Lap 10 saw Leclerc make a first attempt on the lead with a lunge at T3 and then continue the fight at the following one but the reigning champion was able to hold on. Two laps later though and another lunge at T4 saw the Ferrari into P1. The following lap Verstappen ducked into the pits to put on the hard compound and he rejoined in P8.
While that was happening Russell was handed a 5 second penalty for his earlier incident with Perez and took the time penalty before swapping to the hards and an undamaged front wing.
With most of the cars ahead also heading to the pits, Verstappen found himself back in P3, only 20 seconds behind Leclerc, on lap 19 after passing Hamilton on track.
Lap 24 saw a five car battle over P8. Firstly there was a three-wide battle with Zhou, Alonso and Magnussen, the Haas driver jumping up two places with that while then Schumacher and Lando Norris got involved and the places continued changing with some incredible close battles though it was Alonso who lost out most, falling to P11 while Zhou bailed into the pits.
The end of lap 26 saw Leclerc head to the pits with Sainz taking his stop the following lap. The Ferrari racer rejoined in P2 just over five seconds behind Verstappen, while Sainz was P4 for a lap before Hamilton ducked into the pits. While Ferrari had smooth stops, there was an issue with the front right for Hamilton and that was enough to allow Ocon slip past and force the Mercedes driver to have to overtake just over a lap later.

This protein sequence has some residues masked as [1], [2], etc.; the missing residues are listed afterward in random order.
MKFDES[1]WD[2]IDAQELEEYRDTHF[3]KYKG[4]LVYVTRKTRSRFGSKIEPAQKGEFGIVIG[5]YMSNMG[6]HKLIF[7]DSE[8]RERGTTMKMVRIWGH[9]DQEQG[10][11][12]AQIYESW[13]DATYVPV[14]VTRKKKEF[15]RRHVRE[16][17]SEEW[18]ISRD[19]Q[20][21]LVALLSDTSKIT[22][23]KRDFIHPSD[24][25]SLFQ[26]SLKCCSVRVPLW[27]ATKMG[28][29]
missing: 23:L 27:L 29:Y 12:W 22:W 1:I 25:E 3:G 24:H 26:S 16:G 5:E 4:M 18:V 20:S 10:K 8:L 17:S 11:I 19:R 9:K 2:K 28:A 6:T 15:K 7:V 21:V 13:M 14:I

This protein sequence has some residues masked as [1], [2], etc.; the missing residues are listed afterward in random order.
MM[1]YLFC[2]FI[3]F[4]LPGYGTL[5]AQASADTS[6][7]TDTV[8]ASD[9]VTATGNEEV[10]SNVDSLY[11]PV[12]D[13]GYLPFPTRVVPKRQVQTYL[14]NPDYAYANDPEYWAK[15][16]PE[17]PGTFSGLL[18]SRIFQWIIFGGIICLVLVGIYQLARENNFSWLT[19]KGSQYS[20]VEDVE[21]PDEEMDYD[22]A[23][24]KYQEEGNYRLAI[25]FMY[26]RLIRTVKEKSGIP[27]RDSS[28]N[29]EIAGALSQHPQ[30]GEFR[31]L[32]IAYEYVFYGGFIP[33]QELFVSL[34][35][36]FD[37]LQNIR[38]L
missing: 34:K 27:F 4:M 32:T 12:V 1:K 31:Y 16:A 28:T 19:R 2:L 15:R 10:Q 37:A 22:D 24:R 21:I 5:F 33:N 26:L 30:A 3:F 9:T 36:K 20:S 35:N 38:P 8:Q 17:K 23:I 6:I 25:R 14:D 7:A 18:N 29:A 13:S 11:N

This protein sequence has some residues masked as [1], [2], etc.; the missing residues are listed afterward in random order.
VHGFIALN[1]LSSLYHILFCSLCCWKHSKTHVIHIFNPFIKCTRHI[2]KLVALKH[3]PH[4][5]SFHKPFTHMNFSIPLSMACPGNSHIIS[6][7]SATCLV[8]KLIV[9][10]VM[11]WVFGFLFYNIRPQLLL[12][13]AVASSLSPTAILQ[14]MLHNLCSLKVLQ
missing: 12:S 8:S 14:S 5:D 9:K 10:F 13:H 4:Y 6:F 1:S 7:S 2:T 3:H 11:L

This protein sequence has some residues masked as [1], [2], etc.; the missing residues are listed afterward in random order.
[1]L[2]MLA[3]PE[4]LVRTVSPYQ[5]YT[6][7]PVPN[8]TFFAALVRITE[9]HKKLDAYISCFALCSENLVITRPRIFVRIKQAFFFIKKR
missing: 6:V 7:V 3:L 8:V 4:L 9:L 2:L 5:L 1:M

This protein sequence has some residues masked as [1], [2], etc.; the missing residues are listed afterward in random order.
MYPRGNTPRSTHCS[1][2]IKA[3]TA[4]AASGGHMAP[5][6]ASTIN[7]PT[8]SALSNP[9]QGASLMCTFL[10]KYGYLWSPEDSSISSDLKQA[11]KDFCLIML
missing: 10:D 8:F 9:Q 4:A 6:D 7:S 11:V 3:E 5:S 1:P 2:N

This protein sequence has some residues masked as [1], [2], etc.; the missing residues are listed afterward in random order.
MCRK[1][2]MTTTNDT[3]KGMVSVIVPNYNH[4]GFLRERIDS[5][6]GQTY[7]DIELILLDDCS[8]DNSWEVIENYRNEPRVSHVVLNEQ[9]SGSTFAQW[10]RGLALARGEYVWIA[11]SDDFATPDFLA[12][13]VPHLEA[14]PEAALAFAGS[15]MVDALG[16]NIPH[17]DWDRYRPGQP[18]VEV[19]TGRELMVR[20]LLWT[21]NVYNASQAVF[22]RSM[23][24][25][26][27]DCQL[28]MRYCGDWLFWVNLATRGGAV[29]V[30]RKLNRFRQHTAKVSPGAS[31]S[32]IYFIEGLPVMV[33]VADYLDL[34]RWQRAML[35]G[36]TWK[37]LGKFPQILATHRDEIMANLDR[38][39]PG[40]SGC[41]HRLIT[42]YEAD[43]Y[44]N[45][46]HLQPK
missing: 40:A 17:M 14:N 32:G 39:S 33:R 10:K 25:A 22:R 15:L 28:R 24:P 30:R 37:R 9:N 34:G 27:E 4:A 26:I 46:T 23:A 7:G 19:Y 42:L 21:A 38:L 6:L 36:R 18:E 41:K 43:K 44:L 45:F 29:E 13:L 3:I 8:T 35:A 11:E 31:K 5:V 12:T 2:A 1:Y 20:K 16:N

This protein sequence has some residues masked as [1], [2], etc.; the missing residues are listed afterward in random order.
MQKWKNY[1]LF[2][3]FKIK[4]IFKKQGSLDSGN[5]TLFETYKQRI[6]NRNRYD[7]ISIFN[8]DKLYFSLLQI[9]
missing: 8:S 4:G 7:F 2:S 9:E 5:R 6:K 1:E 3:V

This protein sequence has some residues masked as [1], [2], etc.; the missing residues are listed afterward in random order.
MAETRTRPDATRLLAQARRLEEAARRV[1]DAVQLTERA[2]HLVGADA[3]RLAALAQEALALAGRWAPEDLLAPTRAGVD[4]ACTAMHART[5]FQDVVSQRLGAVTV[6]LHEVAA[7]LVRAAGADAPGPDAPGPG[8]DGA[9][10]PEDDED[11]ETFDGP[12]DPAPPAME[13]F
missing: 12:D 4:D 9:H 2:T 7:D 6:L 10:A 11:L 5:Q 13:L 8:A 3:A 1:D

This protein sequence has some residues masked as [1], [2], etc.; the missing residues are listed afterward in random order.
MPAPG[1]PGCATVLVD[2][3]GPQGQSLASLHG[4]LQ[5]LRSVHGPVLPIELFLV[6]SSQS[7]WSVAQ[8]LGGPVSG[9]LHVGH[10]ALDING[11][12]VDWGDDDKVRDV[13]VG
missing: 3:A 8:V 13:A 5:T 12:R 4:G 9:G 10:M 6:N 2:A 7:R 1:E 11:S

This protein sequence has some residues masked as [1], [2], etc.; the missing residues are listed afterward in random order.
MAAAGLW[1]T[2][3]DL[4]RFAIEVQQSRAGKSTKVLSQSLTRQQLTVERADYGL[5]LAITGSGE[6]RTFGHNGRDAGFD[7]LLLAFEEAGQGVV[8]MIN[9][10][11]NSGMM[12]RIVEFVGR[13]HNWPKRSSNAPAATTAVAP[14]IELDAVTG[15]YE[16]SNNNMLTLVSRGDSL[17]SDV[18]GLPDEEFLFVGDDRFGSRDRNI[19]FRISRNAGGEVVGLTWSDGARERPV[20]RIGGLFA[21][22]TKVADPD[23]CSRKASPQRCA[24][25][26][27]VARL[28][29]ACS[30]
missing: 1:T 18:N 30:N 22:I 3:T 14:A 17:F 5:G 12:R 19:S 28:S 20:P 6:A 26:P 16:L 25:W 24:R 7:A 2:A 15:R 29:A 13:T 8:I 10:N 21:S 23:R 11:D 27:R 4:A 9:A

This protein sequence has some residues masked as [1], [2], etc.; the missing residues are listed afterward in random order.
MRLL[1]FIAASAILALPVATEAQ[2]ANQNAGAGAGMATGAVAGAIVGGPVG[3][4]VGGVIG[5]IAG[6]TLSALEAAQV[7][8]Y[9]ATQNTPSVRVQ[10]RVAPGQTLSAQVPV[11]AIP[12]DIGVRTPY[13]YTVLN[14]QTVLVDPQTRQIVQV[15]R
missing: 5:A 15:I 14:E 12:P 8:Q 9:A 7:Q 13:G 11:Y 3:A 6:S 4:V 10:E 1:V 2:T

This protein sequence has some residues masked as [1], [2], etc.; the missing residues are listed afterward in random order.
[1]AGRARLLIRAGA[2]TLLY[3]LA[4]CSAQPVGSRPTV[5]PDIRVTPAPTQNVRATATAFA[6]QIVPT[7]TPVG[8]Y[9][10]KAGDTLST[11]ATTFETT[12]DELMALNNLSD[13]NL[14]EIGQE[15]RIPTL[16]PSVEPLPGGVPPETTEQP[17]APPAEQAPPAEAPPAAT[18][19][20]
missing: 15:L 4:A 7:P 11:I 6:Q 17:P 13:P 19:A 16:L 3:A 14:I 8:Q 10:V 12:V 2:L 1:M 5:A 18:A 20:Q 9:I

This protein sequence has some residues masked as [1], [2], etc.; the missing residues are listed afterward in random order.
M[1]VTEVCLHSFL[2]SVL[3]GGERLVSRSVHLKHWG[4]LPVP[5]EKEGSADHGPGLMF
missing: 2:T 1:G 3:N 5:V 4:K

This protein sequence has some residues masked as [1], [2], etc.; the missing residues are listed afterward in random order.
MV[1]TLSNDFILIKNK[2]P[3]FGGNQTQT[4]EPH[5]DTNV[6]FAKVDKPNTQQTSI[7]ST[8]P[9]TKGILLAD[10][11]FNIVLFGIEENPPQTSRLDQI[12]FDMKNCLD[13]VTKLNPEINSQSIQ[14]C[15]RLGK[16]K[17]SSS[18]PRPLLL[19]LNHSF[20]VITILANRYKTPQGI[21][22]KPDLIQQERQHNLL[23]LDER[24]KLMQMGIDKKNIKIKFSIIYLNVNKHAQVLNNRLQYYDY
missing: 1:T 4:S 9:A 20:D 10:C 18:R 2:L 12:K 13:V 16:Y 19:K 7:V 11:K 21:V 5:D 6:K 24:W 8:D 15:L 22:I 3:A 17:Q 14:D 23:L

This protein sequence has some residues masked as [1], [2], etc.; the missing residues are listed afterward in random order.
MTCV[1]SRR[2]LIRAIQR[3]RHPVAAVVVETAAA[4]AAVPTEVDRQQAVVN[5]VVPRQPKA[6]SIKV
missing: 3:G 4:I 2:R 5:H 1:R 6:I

The pace was certainly with the Ferraris, especially Leclerc, during the Grand Prix and the Monegasque had closed the gap and made a very easy pass on Verstappen, who was having issues with inconsistent grip on his hard tyres, to retake the lead on lap 33.
The Stewards seemed to be fond of the 5 second penalty in Austria, after Russell’s earlier, with both Pierre Gasly and Norris being handed them for exceeding track limits too many times.
Ferrari moved into a 1-2 on lap 37 when Verstappen took to the pits again for fresh hards and fell to the final podium position, 25 seconds off Leclerc. As he rejoined, Red Bull recommended he match Hamilton’s time rather than push to close up with the Ferraris.
There was a clash between Gasly and Vettel on lap 40, as the Aston Martin tried to move ahead for P12. Vettel was sent into the gravel but was able to continue while Gasly was then handed another 5 second penalty.
Lap 50 saw the leader into the pits, Leclerc rejoining three seconds behind Verstappen as the Red Bull driver became the leader at the end of that lap when Sainz continued to follow the same tyre strategy as Leclerc and take his own second stop.